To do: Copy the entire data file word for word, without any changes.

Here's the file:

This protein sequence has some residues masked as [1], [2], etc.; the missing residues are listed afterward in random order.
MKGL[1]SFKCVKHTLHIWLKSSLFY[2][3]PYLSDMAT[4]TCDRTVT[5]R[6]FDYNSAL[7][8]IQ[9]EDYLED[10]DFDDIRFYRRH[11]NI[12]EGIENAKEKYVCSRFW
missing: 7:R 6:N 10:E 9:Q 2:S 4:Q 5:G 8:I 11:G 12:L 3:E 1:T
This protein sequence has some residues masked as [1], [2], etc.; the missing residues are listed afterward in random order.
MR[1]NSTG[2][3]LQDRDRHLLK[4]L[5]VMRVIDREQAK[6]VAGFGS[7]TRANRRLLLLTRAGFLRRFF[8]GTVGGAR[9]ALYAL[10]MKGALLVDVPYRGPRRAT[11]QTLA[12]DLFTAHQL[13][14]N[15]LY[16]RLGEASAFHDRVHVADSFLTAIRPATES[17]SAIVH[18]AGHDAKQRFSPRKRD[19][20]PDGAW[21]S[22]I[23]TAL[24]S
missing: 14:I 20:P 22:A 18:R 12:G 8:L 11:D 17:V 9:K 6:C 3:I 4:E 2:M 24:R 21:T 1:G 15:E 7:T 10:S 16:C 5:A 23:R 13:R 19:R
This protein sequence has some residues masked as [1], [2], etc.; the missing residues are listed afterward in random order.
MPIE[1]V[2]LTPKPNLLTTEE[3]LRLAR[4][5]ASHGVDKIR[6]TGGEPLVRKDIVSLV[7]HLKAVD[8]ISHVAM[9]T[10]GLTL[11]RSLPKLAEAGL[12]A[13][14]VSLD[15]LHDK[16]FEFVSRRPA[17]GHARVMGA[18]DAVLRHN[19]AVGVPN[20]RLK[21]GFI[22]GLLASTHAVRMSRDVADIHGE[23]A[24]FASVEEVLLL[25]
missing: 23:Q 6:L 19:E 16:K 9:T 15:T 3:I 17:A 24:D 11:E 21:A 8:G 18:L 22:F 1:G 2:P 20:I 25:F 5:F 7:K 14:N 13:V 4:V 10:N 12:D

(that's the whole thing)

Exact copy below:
This protein sequence has some residues masked as [1], [2], etc.; the missing residues are listed afterward in random order.
MKGL[1]SFKCVKHTLHIWLKSSLFY[2][3]PYLSDMAT[4]TCDRTVT[5]R[6]FDYNSAL[7][8]IQ[9]EDYLED[10]DFDDIRFYRRH[11]NI[12]EGIENAKEKYVCSRFW
missing: 7:R 6:N 10:E 9:Q 2:S 4:Q 5:G 8:I 11:G 12:L 3:E 1:T
This protein sequence has some residues masked as [1], [2], etc.; the missing residues are listed afterward in random order.
MR[1]NSTG[2][3]LQDRDRHLLK[4]L[5]VMRVIDREQAK[6]VAGFGS[7]TRANRRLLLLTRAGFLRRFF[8]GTVGGAR[9]ALYAL[10]MKGALLVDVPYRGPRRAT[11]QTLA[12]DLFTAHQL[13][14]N[15]LY[16]RLGEASAFHDRVHVADSFLTAIRPATES[17]SAIVH[18]AGHDAKQRFSPRKRD[19][20]PDGAW[21]S[22]I[23]TAL[24]S
missing: 14:I 20:P 22:A 18:R 12:G 8:L 11:D 17:V 9:K 6:C 3:I 4:E 2:M 24:R 21:T 1:G 15:E 7:T 10:S 16:C 5:A 23:R 13:R 19:R
This protein sequence has some residues masked as [1], [2], etc.; the missing residues are listed afterward in random order.
MPIE[1]V[2]LTPKPNLLTTEE[3]LRLAR[4][5]ASHGVDKIR[6]TGGEPLVRKDIVSLV[7]HLKAVD[8]ISHVAM[9]T[10]GLTL[11]RSLPKLAEAGL[12]A[13][14]VSLD[15]LHDK[16]FEFVSRRPA[17]GHARVMGA[18]DAVLRHN[19]AVGVPN[20]RLK[21]GFI[22]GLLASTHAVRMSRDVADIHGE[23]A[24]FASVEEVLLL[25]
missing: 23:Q 6:L 19:E 16:K 9:T 15:T 3:I 17:A 24:D 11:E 21:A 8:G 18:L 22:F 1:G 2:P 20:I 25:F 5:F 7:K 14:N 13:V 4:V 10:N 12:D